Seattle Law Students Protest the King County Bar Association's Support for a New Juvenile Detention Center

Comments

1
If WHAT was happening at a restaurant, we'd shut it down? Bad unlivable conditions? That's what the new center is supposed to fix!

But, the way Ansel writes it, "if a restaurant were incarcerating black people more than white people, we'd shut it down." Which, if a restaurant was incarcerating ANYBODY, we'd shut it down (that's not a restaurant's job).

Or, maybe the bar association is the It, and he means a restaurant supporting incarceration of children along poverty lines (which, in Seattle, also falls largely along racial lines).

Listen, I don't like incarcerating kids any more than the next person, but a small portion of kids deserve to be in there (and there are probably some rich white kids who should be in there but have connections that have been keeping them out). We need a juvie, and it should be a decent, well maintained, comfortable building, not a shitshow like we have now. There will always be teenagers who need to be rehabbed away from modern society. There are underage sexual criminals, murderers, violent bullies, and other various deviants. Should they have to do their time in a building falling apart?

Zero youth incarceration is ridiculous. If we do somehow get there in the future, yay. But, until then, should we incarcerate youth in a building falling apart at the seams?
2
What about this juvenile?

http://www.seattletimes.com/seattle-news…

Or this one?

http://www.seattletimes.com/seattle-news…

Or these ones?

http://www.seattletimes.com/seattle-news…

If we're not going to detain these juveniles after they commit murder, perhaps those opposed to building a new facility could offer up their spare bedrooms. I'm sure there's no risk at all and it'll all work out fine.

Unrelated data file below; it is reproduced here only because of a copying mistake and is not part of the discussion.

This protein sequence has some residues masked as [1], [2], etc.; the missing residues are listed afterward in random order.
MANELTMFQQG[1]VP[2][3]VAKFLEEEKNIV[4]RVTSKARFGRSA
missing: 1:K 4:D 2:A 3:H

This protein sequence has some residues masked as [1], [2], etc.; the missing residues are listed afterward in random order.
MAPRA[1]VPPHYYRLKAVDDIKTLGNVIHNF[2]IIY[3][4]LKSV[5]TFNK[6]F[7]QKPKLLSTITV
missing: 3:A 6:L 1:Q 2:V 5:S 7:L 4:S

3
I am in full support of Miguel Willis's decision and incredibly proud of all the law students, youth organizers, and community members who are standing up for our youth. There are alternatives to incarceration that can interrupt cycles of violence, hold people accountable while still addressing the root causes of incarceration. I find it interesting we're up in arms over an old building and the harm that can cause, but turn our faces from the poverty, violence, trauma, and other social factors affecting our youth. There is a context to everything, incarceration is not the answer. The criminal justice system disproportionately impacts youth of color, in fact in Washington state at a rate worse than nearly anywhere else in the country. This is unacceptable and must end.
4
Susan, people supporting the jail aren't turning a blind eye to poverty. But, there are some very good reasons to incarcerate a youth that cross poverty levels. Murder and rape, for instance, should be considered crimes suitable for incarceration.

That said, the Justice department is racially unequal, and that must stop. But, shutting the whole thing down isn't the answer.
5
@3 - can this guy stay with you then instead of being incarcerated?

http://m.nydailynews.com/news/crime/defe…